abstractNote = {Understanding the solution behavior of supramolecular assemblies is essential for a full understanding of the formation and chemistry of synthetic host-guest systems. While the interaction between host and guest molecules is generally the focus of mechanistic studies of host-guest complexes, the interaction of the host-guest complex with other species in solution remains largely unknown, although in principle accessible by diffusion studies. Several NMR techniques are available to monitor diffusion and have recently been reviewed. Pulsed gradient spin-echo (PGSE) NMR methods have attracted increasing interest, since they allow diffusion coefficients to be measured with high accuracy; they have been successfully used with observation of {sup 7}Li and {sup 31}P nuclei as well as with {sup 1}H NMR. We report here the direct measurement of diffusion coefficients to observe ion-association interactions by counter cations with a highly-charged supramolecular assembly. Raymond and coworkers have described the design and chemistry of a class of metal-ligand supramolecular assemblies over the past decade. The [Ga{sub 4}L{sub 6}]{sup 12-} (L = 1,5-bis(2,3-dihydroxybenzamido)naphthalene) (1) (Figure 1) assembly has garnered the most attention, with the exploration of the dynamics and mechanism of guest exchange as well as the ability of 1 to achieve either stoichiometric or catalytic reactions inside its interior cavity. Recent studies have revealed the importance of counter cations in solution on the chemistry of 1. During the mechanistic study of the C-H bond activation of aldehydes by [Cp*Ir(PMe{sub 3})(olefin){sup +} {contained_in} 1]{sup 11-} a stepwise guest dissociation mechanism with an ion-paired intermediate was proposed. Similarly, in the mechanism for the hydrolysis of iminium cations generated from the 3-aza Cope rearrangement of enammonium cations in 1, the presence of an exterior ion association was part of the kinetic model. To further substantiate the indirect kinetic evidence for such ion-paired species, we sought to explore the solution behavior of 1 by studying the diffusion of 1 with varying alkali and tetraalkyl ammonium cations. For large molecules in solution, such as synthetic supramolecular assemblies, the diffusion behavior of host and guest molecules can provide valuable information on host-guest interaction. One characteristic feature of a stable host-guest complex is that the host and guest molecules diffuse at the same rate in solution; this has been observed in a number of supramolecular systems. In order to confirm that this system was suitable for study by diffusion NMR spectroscopy, a PGSE-DOSY spectrum was acquired of [NEt{sub 4} {contained_in} 1]{sup 11-} (Figure 2), which shows that the host and guest molecules diffuse at the same rate. Quantitative analysis of the data, from monitoring the integral of host and guest resonances as a function of applied gradient strength, gave identical diffusion coefficients, confirming that the host and guest molecules diffuse together.},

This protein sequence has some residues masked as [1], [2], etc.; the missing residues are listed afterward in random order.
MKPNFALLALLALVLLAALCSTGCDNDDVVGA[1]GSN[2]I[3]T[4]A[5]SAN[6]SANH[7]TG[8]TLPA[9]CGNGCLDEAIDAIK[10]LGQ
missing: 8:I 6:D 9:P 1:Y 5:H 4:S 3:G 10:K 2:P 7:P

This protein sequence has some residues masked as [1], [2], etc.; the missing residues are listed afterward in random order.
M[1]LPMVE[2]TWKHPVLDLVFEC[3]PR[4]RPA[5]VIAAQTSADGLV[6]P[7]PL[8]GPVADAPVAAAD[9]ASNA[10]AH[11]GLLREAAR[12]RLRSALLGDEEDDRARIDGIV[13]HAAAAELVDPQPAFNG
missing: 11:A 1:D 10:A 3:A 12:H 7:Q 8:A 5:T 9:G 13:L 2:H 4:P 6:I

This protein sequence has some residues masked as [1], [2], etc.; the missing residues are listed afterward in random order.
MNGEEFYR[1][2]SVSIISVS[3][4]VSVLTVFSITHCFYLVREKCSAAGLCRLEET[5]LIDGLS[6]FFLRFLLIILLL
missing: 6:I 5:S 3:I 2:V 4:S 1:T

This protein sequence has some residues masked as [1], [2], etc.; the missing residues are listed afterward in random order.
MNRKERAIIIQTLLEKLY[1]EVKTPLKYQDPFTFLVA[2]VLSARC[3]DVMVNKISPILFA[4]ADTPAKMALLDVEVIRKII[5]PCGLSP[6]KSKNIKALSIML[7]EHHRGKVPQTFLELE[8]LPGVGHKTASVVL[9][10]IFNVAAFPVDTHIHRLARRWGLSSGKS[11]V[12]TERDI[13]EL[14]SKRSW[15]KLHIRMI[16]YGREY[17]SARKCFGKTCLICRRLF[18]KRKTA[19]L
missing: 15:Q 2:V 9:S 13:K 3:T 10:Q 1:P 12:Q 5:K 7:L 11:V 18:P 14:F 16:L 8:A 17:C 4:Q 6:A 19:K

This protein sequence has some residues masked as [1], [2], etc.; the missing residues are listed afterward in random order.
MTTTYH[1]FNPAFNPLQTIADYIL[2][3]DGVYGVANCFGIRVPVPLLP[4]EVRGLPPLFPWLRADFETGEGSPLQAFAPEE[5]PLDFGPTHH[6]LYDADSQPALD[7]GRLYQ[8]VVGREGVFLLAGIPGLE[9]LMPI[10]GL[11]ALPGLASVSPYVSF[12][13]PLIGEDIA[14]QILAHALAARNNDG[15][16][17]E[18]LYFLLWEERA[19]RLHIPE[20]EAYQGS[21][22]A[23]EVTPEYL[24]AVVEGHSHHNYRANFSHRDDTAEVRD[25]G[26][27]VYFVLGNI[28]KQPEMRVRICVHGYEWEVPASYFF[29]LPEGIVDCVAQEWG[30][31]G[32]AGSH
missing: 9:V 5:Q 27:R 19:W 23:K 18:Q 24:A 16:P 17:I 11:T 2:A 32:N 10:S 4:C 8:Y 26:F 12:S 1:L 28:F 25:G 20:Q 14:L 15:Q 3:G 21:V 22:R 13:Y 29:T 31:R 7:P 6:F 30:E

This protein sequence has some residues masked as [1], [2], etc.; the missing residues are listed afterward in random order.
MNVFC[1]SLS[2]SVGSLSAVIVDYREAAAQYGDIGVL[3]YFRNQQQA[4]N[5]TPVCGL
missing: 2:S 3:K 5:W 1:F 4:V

doi = {},
url = {https://www.osti.gov/biblio/928951}, journal = {Inorganic Chemistry},
issn = {0020-1669},
number = ,
volume = 47,
place = {United States},
year = {2007},
month = {10}
}